The Creation

Red with Purple Flashes: The Creation Live [Video]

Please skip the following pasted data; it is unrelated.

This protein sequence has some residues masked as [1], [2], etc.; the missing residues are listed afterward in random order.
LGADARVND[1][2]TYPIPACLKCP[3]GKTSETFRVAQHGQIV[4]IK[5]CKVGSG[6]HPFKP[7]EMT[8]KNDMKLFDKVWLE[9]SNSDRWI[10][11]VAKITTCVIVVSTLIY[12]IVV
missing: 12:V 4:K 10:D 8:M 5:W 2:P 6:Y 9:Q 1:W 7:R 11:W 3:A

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The Creation eventually became one of the best-loved cult bands of the 1960s, but this video of two reunion shows from the mid-'90s is inevitably going to be at least something of a letdown, considering the inherent impossibility of recapturing the excitement of the group's '60s peak. Actually, the band sounds surprisingly good, and reasonably close to the sound of its old records, though with the passage of several decades, it would be impossible to recapture the freshness of the Creation's original incarnation. The first five songs on this nearly two-hour disc are from a reunion show at the Mean Fiddler in London on July 6, 1993, and while it's no great shakes visually -- just a straight video document of a club gig -- the group (original lineup intact) comes off reasonably well. Those five songs are broken up by super-brief interview segments with bandmembers, and it might have been better to build the rest of the video around those Q&As (if there was enough interesting footage) than a second reunion gig. For the bulk of the program is devoted to a subsequent show with the same personnel, again at the Mean Fiddler, on August 22, 1995, and it suffers from major problems. Most annoyingly, the vocals are poorly miked and/or recorded, and pretty overwhelmed by the music in the mix, though it's not just the sound balance that's the culprit, since the crappy fidelity renders singer Kenny Pickett's between-song announcements downright indecipherable. Unfortunately, the criticisms don't stop there, as the camera work is sometimes unsteady. Combined with the grating audio, it makes the segment a chore to watch -- and this 16-song segment comprises most of the content on this DVD. It's a shame, as if done with mere competence this would have been a respectable record of the reunion, the Creation running through much of their slim recorded repertoire (as well as covers of Bo Diddley's "I'm a Man" and "Batman," and a couple of songs from the group's 1990s reunion recordings). Eddie Phillips periodically whips out his heralded bow to play his guitar once in a while (also playing his axe with a mike stand at one point), marking the visual high points of this collectors-only document; Pickett also does some pop-art spray painting as he did in the Creation's mid-'60s concerts, though those antics are less exciting.

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